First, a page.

GUS G. – The Quest
Following the issue of March 2014 outing I Am The Fire – the debut full-length solo affair from Thessaloníki, Greece-based guitarist Gus G., of Ozzy Osbourne and Firewind notoriety – its mastermind immediately entered subsequent songwriting sessions with collaborator and Adler / Lynam vocalist Jacob Bunton, penning several tracks which were ultimately kept for future use.
“Shortly after the record came out, I did four shows in the US, and then after that, I went straight into the studio with my band,” Gus remembers. “We cut like six songs in three days. We had the full band playing together live in a room, which is something that I had never done before. That was cool. In regards to the other tracks, I just had a lot of demos and a lot of riffs gathered and piled up anyways. I just sent them to different singers again, like Mats Levén (ex-Yngwie Malmsteen / ex-Therion), Jeff Scott Soto (ex-Yngwie Malmsteen) and Elize Ryd (Amranthe), and that’s how it came together.”
The axeman authors compositions for several endeavours, perhaps causing difficulty as to where resultant tunes are eventually placed. “I just find out in the process really, in the way that I do it,” he shares. “Obviously these days, if I do something that’s a bit more speed metal sounding or more power metal sounding, I know that it’s gonna be a Firewind track. When I do a more rock thing thing though, like a more modern rock kind of thing or a classic rock type of vibe, I know that it’s gonna be something for my solo thing. My solo thing is just straightforward rock ’n’ roll, hard rock, or whatever you wanna call it. I don’t know. It’s definitely heavy rock.”
Such comments suggest Gus’ solo musical style is set in stone. “Who knows, man?,” he wonders. “You take one day at a time. I don’t think too much ahead about the third record or the fourth record. We’ll see where I am at when the time comes to write some more new songs.”
Several of the riffs featured on July 2015 follow-up Brand New Revolution were composed in years previous. “Some of the riffs go way back, actually,” the axe-slinger highlights. “The song ‘Come Hell Or High Water’, that was like a jam that I had for three or four years – it was just laying there in the vault. What else?… The title track ‘Brand New Revolution’, me and Jacob Bunton wrote… Some of the song, I actually wrote in Las Vegas when I was writing with Kevin Churko. I went there to do the song ‘Long Way Down’ for my first album, and then we made another riff together which was half-finished. Then I went back home and finished that with Jacob.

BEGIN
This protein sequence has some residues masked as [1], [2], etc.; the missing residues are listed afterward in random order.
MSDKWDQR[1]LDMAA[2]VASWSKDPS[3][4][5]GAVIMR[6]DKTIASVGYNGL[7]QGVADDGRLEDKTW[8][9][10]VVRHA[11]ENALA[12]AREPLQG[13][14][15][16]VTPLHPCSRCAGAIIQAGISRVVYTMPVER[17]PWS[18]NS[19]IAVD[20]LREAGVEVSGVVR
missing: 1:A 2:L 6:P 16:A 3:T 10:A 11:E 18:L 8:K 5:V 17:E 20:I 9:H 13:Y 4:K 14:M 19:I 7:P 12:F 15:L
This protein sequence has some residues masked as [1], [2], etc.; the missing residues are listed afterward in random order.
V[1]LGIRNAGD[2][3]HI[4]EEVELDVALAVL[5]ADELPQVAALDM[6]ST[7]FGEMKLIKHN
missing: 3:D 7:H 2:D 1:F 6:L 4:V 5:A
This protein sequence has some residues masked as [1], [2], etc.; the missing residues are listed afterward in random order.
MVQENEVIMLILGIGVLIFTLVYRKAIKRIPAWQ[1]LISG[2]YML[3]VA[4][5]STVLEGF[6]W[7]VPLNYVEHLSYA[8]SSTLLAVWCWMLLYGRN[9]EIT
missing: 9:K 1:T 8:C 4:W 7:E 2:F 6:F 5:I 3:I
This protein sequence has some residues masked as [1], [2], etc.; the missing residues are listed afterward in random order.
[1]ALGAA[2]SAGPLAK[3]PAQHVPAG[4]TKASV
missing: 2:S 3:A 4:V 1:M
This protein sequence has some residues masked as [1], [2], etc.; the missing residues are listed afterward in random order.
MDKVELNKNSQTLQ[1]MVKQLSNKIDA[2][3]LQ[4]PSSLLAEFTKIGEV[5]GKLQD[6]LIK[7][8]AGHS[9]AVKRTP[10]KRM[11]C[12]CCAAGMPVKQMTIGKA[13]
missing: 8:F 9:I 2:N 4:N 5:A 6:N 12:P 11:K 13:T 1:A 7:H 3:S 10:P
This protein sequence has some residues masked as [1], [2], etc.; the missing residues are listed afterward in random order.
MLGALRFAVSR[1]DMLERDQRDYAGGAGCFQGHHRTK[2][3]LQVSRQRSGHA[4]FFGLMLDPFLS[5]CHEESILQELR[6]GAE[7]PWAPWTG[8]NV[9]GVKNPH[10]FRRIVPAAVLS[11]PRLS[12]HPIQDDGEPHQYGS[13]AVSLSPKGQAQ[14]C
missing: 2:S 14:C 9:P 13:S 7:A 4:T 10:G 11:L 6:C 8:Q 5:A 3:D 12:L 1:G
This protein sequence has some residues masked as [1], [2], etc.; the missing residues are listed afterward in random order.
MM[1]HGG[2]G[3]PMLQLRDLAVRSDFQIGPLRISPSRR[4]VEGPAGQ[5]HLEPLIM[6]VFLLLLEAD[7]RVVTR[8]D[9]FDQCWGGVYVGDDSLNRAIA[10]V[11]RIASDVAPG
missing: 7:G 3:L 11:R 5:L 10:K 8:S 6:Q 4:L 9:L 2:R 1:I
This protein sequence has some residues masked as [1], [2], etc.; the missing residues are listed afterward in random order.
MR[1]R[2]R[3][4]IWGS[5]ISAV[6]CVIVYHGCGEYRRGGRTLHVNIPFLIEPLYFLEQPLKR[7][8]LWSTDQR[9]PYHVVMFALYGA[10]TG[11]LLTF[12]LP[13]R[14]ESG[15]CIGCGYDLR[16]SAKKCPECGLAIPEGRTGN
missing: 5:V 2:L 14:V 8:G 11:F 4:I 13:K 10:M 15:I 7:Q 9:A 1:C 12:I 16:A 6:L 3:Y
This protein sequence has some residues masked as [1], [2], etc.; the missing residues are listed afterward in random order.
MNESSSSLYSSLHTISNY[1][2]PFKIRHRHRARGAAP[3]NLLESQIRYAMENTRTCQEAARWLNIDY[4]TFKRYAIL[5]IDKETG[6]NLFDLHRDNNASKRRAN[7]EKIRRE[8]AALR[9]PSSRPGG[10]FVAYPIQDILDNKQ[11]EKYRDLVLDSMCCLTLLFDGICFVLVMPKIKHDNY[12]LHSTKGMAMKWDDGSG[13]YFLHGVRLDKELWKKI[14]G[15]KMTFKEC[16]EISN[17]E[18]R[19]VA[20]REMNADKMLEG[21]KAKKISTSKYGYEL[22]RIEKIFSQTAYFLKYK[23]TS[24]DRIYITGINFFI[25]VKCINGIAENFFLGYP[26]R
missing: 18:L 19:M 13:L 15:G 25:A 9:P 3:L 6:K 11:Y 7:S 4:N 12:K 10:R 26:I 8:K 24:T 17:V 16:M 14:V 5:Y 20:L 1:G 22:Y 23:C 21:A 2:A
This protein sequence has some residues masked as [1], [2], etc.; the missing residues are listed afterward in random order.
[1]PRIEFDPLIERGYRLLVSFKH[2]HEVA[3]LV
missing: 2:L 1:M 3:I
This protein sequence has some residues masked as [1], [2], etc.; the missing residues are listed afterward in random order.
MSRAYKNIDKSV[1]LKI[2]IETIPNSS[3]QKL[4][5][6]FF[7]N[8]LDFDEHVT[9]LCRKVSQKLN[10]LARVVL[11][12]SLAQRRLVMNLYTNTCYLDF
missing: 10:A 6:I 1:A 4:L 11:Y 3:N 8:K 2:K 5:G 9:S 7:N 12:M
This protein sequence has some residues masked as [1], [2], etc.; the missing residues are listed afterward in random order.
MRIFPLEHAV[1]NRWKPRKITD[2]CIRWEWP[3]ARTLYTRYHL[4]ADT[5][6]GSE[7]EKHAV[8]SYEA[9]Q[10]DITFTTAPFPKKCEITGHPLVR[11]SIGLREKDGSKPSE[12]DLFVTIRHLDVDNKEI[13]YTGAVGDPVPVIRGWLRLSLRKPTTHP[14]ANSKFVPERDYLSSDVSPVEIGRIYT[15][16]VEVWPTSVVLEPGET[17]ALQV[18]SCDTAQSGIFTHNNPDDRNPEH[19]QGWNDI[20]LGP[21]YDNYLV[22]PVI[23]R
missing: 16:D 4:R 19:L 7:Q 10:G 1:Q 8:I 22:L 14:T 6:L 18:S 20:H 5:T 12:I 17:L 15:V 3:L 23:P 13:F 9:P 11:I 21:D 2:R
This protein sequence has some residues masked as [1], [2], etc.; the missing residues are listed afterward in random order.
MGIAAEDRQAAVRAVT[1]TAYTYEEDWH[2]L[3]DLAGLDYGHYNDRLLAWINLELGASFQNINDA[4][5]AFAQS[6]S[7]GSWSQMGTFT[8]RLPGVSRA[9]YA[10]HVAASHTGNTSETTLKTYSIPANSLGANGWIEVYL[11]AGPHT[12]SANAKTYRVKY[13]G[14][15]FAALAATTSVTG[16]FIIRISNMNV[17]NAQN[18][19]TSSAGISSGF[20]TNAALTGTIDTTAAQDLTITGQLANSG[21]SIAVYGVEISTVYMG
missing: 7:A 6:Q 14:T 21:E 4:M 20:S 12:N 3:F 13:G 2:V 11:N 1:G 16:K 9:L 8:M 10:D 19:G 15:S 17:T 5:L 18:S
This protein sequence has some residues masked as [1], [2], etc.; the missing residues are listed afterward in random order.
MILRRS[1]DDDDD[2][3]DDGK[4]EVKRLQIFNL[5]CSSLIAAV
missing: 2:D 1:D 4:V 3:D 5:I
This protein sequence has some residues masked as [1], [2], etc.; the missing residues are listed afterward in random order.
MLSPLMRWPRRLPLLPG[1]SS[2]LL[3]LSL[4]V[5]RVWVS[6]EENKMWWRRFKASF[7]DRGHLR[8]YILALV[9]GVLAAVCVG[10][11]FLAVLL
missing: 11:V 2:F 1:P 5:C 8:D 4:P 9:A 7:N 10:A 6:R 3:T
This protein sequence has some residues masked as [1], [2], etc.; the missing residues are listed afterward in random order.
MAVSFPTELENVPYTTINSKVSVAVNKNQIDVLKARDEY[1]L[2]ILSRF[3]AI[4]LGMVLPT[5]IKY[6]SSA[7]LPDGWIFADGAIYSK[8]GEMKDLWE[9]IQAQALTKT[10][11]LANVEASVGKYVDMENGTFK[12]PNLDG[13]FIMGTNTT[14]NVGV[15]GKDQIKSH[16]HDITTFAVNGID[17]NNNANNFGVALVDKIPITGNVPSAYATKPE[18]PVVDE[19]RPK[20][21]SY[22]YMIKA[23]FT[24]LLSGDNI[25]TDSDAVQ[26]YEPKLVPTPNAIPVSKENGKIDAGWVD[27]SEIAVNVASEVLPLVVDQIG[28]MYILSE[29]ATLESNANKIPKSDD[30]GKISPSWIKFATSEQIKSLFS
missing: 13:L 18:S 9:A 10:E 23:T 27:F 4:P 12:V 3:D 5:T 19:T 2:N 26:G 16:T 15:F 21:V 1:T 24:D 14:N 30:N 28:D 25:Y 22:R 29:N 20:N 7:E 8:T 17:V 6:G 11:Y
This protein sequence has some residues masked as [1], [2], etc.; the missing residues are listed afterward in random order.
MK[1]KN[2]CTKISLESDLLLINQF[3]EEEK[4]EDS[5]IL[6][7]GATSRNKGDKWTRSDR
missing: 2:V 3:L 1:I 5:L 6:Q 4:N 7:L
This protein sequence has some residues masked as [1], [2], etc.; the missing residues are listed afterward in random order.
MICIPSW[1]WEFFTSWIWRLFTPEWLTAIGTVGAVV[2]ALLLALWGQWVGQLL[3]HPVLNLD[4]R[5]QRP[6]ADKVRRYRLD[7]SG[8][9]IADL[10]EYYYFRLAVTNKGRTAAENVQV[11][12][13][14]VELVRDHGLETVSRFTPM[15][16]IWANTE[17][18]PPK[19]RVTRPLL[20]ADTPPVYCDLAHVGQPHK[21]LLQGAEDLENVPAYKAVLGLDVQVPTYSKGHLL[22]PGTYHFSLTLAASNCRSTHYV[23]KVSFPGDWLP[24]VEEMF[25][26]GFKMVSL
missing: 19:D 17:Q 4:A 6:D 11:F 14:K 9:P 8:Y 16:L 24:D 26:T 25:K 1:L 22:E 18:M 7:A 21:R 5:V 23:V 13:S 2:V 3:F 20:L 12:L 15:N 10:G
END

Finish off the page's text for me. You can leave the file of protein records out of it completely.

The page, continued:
“I wanted to include ‘Brand New Revolution’ on the first record, but then the record company said ‘No, no, no… Don’t put that on the record.’ I was like ‘Okay. Whatever,’ but I knew that that was definitely gonna be on the next record, and I liked the title of it. I kind of instantly knew what my next album was gonna be called. The song is about a revolution, obviously (laughs). It can mean whatever revolution you want it to mean. Jacob Bunton wrote the lyrics for that one.”
Albeit not centrally devising Brand New Revolution’s lyrical content, the aforementioned content included Gus’ involvement. “Sometimes I discuss with a guy if we should do a certain lyric,” he divulges. “For example, there’s a song on the record called ‘Generation G’ which I wrote with Jeff Scott Soto. I said to Jeff about how I had read an article in a magazine about Generation G being the new wave of Greek immigrants – with the crisis and everything now – that are going to other countries. This is the second biggest wave ever – since the 60s – of Greek immigrants leaving the country, and I wanted to write a song about that. I said to Jeff ‘We should write something like that, about the Generation G.’ That’s what that song is about.